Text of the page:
By Bob Brownstein

 

If you heeded the warnings that San Jose City Councilmember Johnny Khamis and the California Restaurant Association (CRA) offered at the Council meeting last Tuesday, you probably rushed out in the last couple of days to buy as much steak as you can before the city’s new minimum wage sends restaurant prices through the roof.  That is, unless you’re a restaurant worker, in which case you’re saving every penny up before you get laid off when that same minimum wage increase disappears your job.

According to these prognosticators, the Council’s vote to raise San Jose’s minimum wage to $15 by 2019 will kill jobs and drive prices out of reach for average consumers.  Hmmm, where have we heard that before?

Not in the UC Berkeley study released on the same day about the effects of San Jose’s minimum wage hike in 2013. That study showed that the minimum wage hike currently in effect in San Jose resulted in zero job losses and an average 1.5% increase in restaurant prices – or about 15 cents on your $10 lunch.

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8
Dec
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Campbell Votes to Increase Minimum Wage to $15 by 2019

By The Left Hook

By a 3-2 vote on Tuesday, the Campbell City Council chose to raise its minimum wage to $15 by 2019.  The decision to increase the minimum wage sooner than mandated by the State of California was, in large part, led by Councilmember Jason Baker. Joining him in support of $15 by 2019 were Vice Mayor Liz Gibbons and Councilmember Michael Kotowski. Councilmembers Jeffrey Cristina and Paul Resnikoff opposed the increase. Campbell is the latest to join six other Santa Clara County cities in the regional effort to raise the wage.

30
Nov
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Council Member-Elect Sergio Jimenez Takes His Seat at City Hall

By The Left Hook

Yesterday, San Jose City Councilmember-elect Sergio Jimenez was appointed to fill the District 2 vacancy that will be left after Councilmember Ash Kalra heads to the State capitol for his new role as Assembly Member. Kalra, who won California’s 27th Assembly District race will take office in early December, approximately one month before his term as Council Member is up.

To ensure that District 2 is represented through the month of December, Jimenez will cover the remaining term of office which expires on December 31, 2016 before being sworn-in as District 2’s Council Member in January 2017.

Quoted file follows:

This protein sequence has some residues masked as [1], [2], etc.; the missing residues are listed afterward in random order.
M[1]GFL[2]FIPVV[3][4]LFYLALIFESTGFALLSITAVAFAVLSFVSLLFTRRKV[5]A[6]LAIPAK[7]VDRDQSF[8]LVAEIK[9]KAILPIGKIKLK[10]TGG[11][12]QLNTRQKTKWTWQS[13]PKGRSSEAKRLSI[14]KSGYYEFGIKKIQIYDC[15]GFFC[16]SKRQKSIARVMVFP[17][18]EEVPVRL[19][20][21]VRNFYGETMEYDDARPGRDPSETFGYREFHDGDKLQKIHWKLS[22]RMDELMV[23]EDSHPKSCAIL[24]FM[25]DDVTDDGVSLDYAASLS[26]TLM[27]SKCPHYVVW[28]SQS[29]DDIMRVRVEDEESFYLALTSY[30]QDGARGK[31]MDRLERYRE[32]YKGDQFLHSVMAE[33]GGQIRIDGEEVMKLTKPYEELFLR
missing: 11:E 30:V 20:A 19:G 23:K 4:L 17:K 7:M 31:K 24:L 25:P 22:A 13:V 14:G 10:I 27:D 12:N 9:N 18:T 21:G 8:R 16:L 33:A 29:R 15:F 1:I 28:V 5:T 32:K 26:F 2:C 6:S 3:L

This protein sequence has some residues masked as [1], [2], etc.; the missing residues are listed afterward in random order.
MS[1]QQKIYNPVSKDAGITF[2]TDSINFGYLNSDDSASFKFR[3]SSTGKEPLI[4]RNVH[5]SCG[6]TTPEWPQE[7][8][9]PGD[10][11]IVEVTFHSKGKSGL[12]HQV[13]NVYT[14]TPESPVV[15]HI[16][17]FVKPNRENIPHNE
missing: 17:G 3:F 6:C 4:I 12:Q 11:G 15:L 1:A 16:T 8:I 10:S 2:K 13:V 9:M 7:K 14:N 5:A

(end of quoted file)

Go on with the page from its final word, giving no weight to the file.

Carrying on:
28
Nov
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Policy Watch: Week of 11/28

By The Left Hook

City of San Jose

Liccardo / Peralez memo proposing extension of downtown residential high-rise incentives

Mayor Liccardo and Council Member Peralez are requesting that the Rules Committee agendize for City Council deliberation on December 13, 2016, to direct the City Manager to extend the Downtown High-Rise Incentive Program for new construction of residential buildings of at least 12-stories in height for the next 1,500-units (including existing allocations) in the Downtown Growth Area, as defined by the Planned Growth Area Diagram in the Envision 2040 San José General Plan.

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21
Nov
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Sylvia Arenas Headed to Victory in District 8

By The Left Hook

The neck and neck race for San Jose City Council’s District 8 seat appears to have a winner: Sylvia Arenas. Arenas is currently up 88 votes and with less than 300 votes left to be counted, it is nearly impossible for the results to sway in her opponent’s favor. Since Election Day, the margin between Arenas and Jimmy Nguyen has been tight, but today, as the last votes are processed, Arenas continues to grow her lead over Nguyen and seems to be headed to a seat at the San Jose City Hall Chamber.

21
Nov
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Policy Watch: Week of 11/21

By The Left Hook

City of San Jose

Approving amending the Minimum Wage Ordinance to reach $15 by July 2019 & adding exemption for youth under 18

Recommended action: Approve an ordinance amending the San José Municipal Code relating to Minimum Wage.

On November 15, 2016, City Council directed staff to return on November 29, 2016 with an ordinance to modify the existing minimum wage ordinance as follows: